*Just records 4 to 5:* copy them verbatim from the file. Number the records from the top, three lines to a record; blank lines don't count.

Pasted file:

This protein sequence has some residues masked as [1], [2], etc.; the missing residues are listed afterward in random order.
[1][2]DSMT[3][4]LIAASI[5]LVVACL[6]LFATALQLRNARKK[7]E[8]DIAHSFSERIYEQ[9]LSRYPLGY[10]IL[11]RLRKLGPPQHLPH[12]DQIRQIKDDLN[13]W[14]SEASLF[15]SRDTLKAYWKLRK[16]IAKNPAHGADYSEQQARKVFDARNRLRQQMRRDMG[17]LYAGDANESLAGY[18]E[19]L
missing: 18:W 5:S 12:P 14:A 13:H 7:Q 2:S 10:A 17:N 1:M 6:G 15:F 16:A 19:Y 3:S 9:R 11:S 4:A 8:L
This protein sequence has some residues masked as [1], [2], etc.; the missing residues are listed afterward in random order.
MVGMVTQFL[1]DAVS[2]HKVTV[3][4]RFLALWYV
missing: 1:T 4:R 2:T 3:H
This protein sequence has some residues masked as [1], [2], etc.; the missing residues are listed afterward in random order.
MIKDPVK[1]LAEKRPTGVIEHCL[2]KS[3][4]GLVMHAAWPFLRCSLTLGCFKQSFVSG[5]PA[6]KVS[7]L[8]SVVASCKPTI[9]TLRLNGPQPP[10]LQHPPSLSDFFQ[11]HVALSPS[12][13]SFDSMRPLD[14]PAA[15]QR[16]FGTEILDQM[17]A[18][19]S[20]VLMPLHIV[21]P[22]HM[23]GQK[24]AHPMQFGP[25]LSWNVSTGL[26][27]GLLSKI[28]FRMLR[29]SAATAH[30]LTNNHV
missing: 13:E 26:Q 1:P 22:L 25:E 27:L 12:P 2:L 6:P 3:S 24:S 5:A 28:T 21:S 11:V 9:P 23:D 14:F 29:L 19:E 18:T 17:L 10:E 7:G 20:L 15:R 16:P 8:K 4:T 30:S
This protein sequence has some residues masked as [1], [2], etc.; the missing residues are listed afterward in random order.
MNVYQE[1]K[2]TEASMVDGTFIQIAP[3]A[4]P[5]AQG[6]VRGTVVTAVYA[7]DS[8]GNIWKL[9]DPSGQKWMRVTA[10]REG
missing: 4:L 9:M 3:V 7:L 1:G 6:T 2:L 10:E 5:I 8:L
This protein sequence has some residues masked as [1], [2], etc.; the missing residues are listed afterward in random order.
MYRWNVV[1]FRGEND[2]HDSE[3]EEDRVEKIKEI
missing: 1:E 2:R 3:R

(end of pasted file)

This protein sequence has some residues masked as [1], [2], etc.; the missing residues are listed afterward in random order.
MNVYQE[1]K[2]TEASMVDGTFIQIAP[3]A[4]P[5]AQG[6]VRGTVVTAVYA[7]DS[8]GNIWKL[9]DPSGQKWMRVTA[10]REG
missing: 4:L 9:M 3:V 7:L 1:G 6:T 2:L 10:E 5:I 8:L
This protein sequence has some residues masked as [1], [2], etc.; the missing residues are listed afterward in random order.
MYRWNVV[1]FRGEND[2]HDSE[3]EEDRVEKIKEI
missing: 1:E 2:R 3:R